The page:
There is not another book in all of literature that I hold as dear as this one; I never expect to find another that gives me half as much pleasure. ItThere is not another book in all of literature that I hold as dear as this one; I never expect to find another that gives me half as much pleasure. It would be impossible to count how many times I've read it over the years (it has to be dozens and dozens by now), and it remains a locale of constant pilgrimage, as I still return to it at least once a year. I'm always a bit nervous whenever I take it up again that my education of postmodern "isms" will have made me suddenly immune to its charms (and if that day ever does come, it will honestly make me seriously reconsider a possible future in higher education). Thankfully, from the very first pages, where poor, bereft little Nat Blake arrives at Plumfield and is taken in with open arms by "jolly Mrs. Jo" and ushered into her and her husband's experimental school for boys, it never fails to win me over as quickly and completely as the warm hospitality does the sensitive little homeless boy.
At this point I know all the tales—because that's all the book is, really—by heart, and as each chapter presents itself I can't help but smile with pleasure and recognition at the story I know is about to unfold. This time around it particularly struck me how much the stories have become an integral part of me—they're as much my memories as if I had actually experienced them "in the flesh," and if I'm honest I probably treasure them more than I do many many of the "legitimate" memories of my past. And every time I revisit it is striking how much it tells me about who I've become and who I am today—it's easy to comprehend now why the lonely little boy I was was so receptive to its vision of a utopian child society where shy and bookish boys have a place just as legitimate as the others; I can understand my complete identification with the character of Nat, because, that was me at that age.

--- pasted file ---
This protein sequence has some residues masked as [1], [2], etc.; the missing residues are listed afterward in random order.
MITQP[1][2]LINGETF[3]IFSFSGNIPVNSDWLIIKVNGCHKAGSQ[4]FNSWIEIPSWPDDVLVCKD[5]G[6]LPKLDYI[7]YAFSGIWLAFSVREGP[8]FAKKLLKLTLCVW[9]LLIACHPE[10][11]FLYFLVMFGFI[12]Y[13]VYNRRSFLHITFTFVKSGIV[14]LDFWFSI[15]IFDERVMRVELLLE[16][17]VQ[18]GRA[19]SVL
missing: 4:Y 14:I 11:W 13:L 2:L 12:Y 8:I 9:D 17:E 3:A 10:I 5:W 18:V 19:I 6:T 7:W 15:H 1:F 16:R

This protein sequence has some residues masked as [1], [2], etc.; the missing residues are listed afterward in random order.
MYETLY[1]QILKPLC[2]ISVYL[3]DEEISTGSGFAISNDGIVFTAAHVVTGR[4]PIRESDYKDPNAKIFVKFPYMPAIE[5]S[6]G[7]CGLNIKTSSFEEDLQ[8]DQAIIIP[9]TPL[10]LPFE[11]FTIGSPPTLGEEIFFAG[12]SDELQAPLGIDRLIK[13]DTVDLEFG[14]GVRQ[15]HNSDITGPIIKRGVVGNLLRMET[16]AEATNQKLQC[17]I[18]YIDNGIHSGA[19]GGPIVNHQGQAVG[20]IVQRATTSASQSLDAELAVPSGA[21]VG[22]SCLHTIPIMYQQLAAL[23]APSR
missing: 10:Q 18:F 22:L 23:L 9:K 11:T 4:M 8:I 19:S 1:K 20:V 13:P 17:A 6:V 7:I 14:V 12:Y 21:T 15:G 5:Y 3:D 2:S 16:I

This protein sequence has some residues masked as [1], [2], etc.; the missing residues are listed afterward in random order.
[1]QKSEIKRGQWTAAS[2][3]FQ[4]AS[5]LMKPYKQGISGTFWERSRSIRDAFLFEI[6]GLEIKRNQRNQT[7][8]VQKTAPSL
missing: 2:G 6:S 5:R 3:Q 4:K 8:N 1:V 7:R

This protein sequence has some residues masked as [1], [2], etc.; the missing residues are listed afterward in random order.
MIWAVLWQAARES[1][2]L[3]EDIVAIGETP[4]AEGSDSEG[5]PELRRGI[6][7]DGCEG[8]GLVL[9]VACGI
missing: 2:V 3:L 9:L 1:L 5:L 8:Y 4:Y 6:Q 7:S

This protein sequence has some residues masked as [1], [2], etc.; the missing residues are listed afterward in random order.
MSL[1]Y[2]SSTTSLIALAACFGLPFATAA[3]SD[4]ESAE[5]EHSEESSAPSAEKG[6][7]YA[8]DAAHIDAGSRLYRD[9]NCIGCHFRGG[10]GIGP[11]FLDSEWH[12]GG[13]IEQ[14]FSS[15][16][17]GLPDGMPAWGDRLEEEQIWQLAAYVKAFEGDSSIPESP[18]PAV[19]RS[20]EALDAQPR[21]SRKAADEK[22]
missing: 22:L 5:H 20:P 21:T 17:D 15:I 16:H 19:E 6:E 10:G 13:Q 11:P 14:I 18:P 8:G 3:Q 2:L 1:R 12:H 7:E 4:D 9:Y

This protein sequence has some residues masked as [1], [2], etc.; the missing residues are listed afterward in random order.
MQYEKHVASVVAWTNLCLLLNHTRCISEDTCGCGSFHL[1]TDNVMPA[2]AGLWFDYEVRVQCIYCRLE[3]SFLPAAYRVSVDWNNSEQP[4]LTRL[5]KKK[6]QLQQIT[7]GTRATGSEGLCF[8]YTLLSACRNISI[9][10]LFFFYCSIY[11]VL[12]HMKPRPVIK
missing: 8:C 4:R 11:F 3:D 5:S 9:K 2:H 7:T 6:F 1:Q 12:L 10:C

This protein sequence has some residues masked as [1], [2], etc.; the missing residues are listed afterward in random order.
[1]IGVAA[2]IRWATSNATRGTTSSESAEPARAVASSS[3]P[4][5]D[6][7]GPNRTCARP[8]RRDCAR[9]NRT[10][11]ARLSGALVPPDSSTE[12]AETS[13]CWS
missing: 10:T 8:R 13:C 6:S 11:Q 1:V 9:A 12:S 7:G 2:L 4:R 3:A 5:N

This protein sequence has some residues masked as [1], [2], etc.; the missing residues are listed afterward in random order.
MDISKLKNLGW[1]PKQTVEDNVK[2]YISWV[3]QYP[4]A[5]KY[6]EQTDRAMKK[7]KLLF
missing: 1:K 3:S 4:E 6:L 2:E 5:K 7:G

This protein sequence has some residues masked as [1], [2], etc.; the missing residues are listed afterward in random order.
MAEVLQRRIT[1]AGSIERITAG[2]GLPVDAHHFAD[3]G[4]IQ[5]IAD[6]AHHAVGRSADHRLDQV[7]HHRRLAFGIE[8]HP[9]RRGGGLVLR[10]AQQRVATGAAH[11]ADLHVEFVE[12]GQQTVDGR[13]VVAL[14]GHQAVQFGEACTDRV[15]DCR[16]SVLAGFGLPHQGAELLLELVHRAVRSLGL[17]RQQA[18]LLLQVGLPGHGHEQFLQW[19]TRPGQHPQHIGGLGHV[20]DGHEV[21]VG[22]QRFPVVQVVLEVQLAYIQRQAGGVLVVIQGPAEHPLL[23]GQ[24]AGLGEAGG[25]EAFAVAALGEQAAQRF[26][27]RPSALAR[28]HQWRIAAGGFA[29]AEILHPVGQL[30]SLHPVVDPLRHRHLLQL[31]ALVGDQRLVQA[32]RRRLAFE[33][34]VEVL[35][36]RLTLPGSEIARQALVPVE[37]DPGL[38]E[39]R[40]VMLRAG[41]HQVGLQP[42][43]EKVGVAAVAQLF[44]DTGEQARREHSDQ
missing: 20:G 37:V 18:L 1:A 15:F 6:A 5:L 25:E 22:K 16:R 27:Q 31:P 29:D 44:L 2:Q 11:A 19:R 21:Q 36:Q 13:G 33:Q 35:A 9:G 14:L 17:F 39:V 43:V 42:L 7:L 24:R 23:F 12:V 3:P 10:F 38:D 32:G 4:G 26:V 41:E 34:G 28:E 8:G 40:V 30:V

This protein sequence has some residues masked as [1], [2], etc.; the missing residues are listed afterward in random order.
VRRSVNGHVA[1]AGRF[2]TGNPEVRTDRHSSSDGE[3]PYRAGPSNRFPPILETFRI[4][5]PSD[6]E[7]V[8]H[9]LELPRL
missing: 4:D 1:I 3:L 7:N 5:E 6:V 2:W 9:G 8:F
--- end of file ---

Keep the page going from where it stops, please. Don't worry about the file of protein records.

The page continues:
Needless to say, I can't help but chuckle now over Mr. and Mrs. Bhaer's asides to each other about Nat behind closed doors--whether intentionally or not (and I'd probably lean towards the latter), Alcott was implying an awful lot when writing that Mr. Bhaer considered Nat "his 'daughter,'" finding him "as docile and affectionate as a girl." Inevitably, I can't help but wonder if some facets of my own personality are rooted in this initial identification with Nat, if my attraction now to extroverted boys has some basis in Nat's relationship with the exuberant Tommy Bangs; it's kind of odd observing now how the symbiotic Nat/Dan relationship play out through the book, as it so eerily parallels a friendship I had in high school (and my own intense emotional attachment to it).
Stepping outside myself for a moment, I will make clear that I don't at all make any great claims for this book—it's no undiscovered masterpiece, or even comes within striking distance of such a characterization. It takes the basic formula of Little Women and, for better or worse, amplifies it in some ways, particularly the moralizing stance it often takes. After the first several chapters where Nat is introduced into Plumfield (serving as a narrative device to introduce the reader to its many characters and establishes the locale), the rest of the book is more or less a ramshackle collection of mostly unrelated anecdotes with a genial "don't kids say/do the darndest things?" tone, with Jo assuming Marmee's place in locating a moral or truth in every turn of events.
And that's not at all a knock at all towards Alcott or her literary abilities—as I wrote in my review of Little Women, which I read for the first time last year, reading Alcott's work does make me ponder over the loss of what I called "the unsentimental Postmodern dumping of didactic literature." For my money, the "Damon and Pythias" chapter of the book is about as stellar an example of mixing a moral lesson with suspense as I've ever encountered—even though I know exactly how it all turns out, I still read it with my heart at the back of my throat.